Linear infrastructure projects, including oil and gas pipelines, electric transmission lines and transportation, have faced a number of regulatory challenges over the last year. Some of these challenges stem from changes in regulatory schemes, adverse court holdings or drastically shifting policy initiatives. Others result from the uncertainty inherent in pending listing decisions under the Endangered Species Act, updates to the Nationwide Permitting Program under the Clean Water Act, the ever-changing definition of Waters of the United States and the Biden ...
Linear infrastructure projects, including oil and gas pipelines, electric transmission lines and transportation, have faced a number of regulatory challenges over the past year, starting with last summer’s Endangered Species Act (ESA) amendments. Some of these challenges stem from changes in regulatory schemes or adverse court holdings, while others stem from uncertainty of pending ESA listing decisions and other actions.
In our recent webinar concerning Adapting Linear Infrastructure Projects to Changing Regulatory Frameworks, we discussed the path for energy providers to move forward and reduce the risk that projects may be delayed or scrapped down the road. One of the topics we covered was the 2019 regulatory amendments to the Endangered Species Act (ESA). In the following video clip from the webinar, we review some of the revised definitions and updated language in the new version of the regulations.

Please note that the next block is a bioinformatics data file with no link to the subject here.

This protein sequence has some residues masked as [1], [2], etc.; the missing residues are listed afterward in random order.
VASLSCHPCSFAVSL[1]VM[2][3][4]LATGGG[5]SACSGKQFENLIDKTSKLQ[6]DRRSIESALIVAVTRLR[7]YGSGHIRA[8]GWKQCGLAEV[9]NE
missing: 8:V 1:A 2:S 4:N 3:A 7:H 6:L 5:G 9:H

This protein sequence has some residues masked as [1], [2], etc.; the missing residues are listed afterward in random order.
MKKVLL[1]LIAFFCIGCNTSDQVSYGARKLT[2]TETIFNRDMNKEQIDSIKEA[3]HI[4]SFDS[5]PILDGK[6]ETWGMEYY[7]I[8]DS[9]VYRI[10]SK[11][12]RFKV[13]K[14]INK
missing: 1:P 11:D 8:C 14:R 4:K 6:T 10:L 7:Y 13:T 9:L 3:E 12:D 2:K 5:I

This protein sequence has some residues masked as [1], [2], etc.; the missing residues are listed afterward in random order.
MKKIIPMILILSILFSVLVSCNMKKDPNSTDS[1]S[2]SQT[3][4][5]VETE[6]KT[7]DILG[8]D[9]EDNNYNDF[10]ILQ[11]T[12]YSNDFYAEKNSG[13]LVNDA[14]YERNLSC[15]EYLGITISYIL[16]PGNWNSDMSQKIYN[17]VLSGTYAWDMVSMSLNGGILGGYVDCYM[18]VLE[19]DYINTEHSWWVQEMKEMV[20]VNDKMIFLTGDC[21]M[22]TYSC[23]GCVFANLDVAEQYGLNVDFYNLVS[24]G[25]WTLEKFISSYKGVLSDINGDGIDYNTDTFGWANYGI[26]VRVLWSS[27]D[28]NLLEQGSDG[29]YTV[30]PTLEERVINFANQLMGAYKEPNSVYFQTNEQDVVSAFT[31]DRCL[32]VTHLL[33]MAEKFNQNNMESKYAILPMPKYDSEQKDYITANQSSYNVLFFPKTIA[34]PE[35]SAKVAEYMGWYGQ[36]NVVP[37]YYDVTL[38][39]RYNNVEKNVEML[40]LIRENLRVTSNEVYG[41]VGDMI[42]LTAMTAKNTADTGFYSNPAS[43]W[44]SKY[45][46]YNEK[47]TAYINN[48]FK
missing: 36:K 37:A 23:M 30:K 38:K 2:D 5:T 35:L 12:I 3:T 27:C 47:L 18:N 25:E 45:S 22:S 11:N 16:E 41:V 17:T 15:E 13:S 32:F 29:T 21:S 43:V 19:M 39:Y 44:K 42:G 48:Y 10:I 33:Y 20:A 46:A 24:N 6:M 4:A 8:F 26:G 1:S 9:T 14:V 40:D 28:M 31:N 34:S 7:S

If you would like to view the full webinar ...
We recently recorded a podcast as part of the Environmental Law Institute’s (ELI) People Places Planet Podcast series “Engage the Experts.” In our recent discussion entitled “The Shifting Landscape of Renewable Energy Development,” we discuss recent changes in environmental regulations and related court decisions that are impacting project development, as well as what this shifting terrain means for the development, expansion and maintenance of renewable energy technologies. Tune in to learn about what recent regulatory and judicial developments mean for ...